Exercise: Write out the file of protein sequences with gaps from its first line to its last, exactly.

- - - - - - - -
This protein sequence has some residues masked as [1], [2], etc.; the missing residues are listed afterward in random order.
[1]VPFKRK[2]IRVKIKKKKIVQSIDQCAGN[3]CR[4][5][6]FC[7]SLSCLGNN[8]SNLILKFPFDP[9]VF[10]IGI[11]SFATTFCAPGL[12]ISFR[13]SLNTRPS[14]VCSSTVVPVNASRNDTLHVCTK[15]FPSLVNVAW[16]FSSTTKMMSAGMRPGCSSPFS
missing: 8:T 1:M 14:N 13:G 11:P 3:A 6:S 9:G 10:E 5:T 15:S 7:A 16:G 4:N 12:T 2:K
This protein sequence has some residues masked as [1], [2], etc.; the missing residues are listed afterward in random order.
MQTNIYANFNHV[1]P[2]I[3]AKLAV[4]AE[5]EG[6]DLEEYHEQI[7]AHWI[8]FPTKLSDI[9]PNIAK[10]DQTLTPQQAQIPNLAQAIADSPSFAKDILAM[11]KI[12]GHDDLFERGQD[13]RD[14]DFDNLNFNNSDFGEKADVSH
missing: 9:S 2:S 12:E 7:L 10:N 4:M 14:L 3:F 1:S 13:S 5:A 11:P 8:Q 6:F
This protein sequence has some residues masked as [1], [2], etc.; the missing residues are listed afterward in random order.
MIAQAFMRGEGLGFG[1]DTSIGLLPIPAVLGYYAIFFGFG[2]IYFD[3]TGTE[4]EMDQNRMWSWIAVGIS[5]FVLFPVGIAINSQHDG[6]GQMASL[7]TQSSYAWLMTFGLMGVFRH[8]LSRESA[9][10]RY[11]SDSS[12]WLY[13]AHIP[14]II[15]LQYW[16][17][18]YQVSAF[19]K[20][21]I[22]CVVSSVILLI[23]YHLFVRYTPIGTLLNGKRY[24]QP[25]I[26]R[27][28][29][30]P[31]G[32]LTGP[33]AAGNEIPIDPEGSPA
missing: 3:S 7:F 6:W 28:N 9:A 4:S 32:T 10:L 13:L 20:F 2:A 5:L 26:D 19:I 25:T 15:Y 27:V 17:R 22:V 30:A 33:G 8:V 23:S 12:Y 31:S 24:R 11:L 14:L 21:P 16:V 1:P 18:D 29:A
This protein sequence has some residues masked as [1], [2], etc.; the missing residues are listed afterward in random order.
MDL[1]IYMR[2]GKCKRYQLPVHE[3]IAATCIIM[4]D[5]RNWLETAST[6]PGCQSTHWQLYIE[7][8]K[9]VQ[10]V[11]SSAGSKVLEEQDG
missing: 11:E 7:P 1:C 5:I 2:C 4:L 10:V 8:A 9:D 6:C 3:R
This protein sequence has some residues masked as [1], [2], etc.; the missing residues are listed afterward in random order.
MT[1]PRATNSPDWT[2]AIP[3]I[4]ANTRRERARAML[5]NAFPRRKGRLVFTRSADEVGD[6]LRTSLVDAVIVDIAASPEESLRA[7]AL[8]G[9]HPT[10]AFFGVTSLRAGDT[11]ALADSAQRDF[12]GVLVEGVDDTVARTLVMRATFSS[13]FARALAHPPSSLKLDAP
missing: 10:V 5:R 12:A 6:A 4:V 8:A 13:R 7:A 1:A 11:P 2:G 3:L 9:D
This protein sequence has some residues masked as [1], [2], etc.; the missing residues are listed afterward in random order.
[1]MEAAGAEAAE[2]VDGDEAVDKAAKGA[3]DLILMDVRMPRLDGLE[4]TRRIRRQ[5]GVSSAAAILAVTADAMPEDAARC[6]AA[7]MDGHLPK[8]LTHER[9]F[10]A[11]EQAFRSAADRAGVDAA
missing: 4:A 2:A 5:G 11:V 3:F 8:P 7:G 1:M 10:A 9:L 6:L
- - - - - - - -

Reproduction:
This protein sequence has some residues masked as [1], [2], etc.; the missing residues are listed afterward in random order.
[1]VPFKRK[2]IRVKIKKKKIVQSIDQCAGN[3]CR[4][5][6]FC[7]SLSCLGNN[8]SNLILKFPFDP[9]VF[10]IGI[11]SFATTFCAPGL[12]ISFR[13]SLNTRPS[14]VCSSTVVPVNASRNDTLHVCTK[15]FPSLVNVAW[16]FSSTTKMMSAGMRPGCSSPFS
missing: 8:T 1:M 14:N 13:G 11:P 3:A 6:S 9:G 10:E 5:T 15:S 7:A 16:G 4:N 12:T 2:K
This protein sequence has some residues masked as [1], [2], etc.; the missing residues are listed afterward in random order.
MQTNIYANFNHV[1]P[2]I[3]AKLAV[4]AE[5]EG[6]DLEEYHEQI[7]AHWI[8]FPTKLSDI[9]PNIAK[10]DQTLTPQQAQIPNLAQAIADSPSFAKDILAM[11]KI[12]GHDDLFERGQD[13]RD[14]DFDNLNFNNSDFGEKADVSH
missing: 9:S 2:S 12:E 7:L 10:N 4:M 14:L 3:F 1:S 13:S 5:A 11:P 8:Q 6:F
This protein sequence has some residues masked as [1], [2], etc.; the missing residues are listed afterward in random order.
MIAQAFMRGEGLGFG[1]DTSIGLLPIPAVLGYYAIFFGFG[2]IYFD[3]TGTE[4]EMDQNRMWSWIAVGIS[5]FVLFPVGIAINSQHDG[6]GQMASL[7]TQSSYAWLMTFGLMGVFRH[8]LSRESA[9][10]RY[11]SDSS[12]WLY[13]AHIP[14]II[15]LQYW[16][17][18]YQVSAF[19]K[20][21]I[22]CVVSSVILLI[23]YHLFVRYTPIGTLLNGKRY[24]QP[25]I[26]R[27][28][29][30]P[31]G[32]LTGP[33]AAGNEIPIDPEGSPA
missing: 3:S 7:F 6:W 28:N 9:A 4:S 32:T 10:L 13:L 20:F 2:A 5:L 26:D 19:I 25:T 15:Y 27:V 17:R 22:V 30:A 33:G 8:V 23:S 12:Y 31:S 24:R 11:L 14:L 21:P 16:V 1:P 18:D 29:A
This protein sequence has some residues masked as [1], [2], etc.; the missing residues are listed afterward in random order.
MDL[1]IYMR[2]GKCKRYQLPVHE[3]IAATCIIM[4]D[5]RNWLETAST[6]PGCQSTHWQLYIE[7][8]K[9]VQ[10]V[11]SSAGSKVLEEQDG
missing: 11:E 7:P 1:C 5:I 2:C 4:L 10:V 8:A 9:D 6:C 3:R
This protein sequence has some residues masked as [1], [2], etc.; the missing residues are listed afterward in random order.
MT[1]PRATNSPDWT[2]AIP[3]I[4]ANTRRERARAML[5]NAFPRRKGRLVFTRSADEVGD[6]LRTSLVDAVIVDIAASPEESLRA[7]AL[8]G[9]HPT[10]AFFGVTSLRAGDT[11]ALADSAQRDF[12]GVLVEGVDDTVARTLVMRATFSS[13]FARALAHPPSSLKLDAP
missing: 10:V 5:R 12:A 6:A 4:V 8:A 13:R 7:A 1:A 11:P 2:G 3:L 9:D
This protein sequence has some residues masked as [1], [2], etc.; the missing residues are listed afterward in random order.
[1]MEAAGAEAAE[2]VDGDEAVDKAAKGA[3]DLILMDVRMPRLDGLE[4]TRRIRRQ[5]GVSSAAAILAVTADAMPEDAARC[6]AA[7]MDGHLPK[8]LTHER[9]F[10]A[11]EQAFRSAADRAGVDAA
missing: 4:A 2:A 5:G 11:V 3:F 8:P 7:G 1:M 10:A 9:L 6:L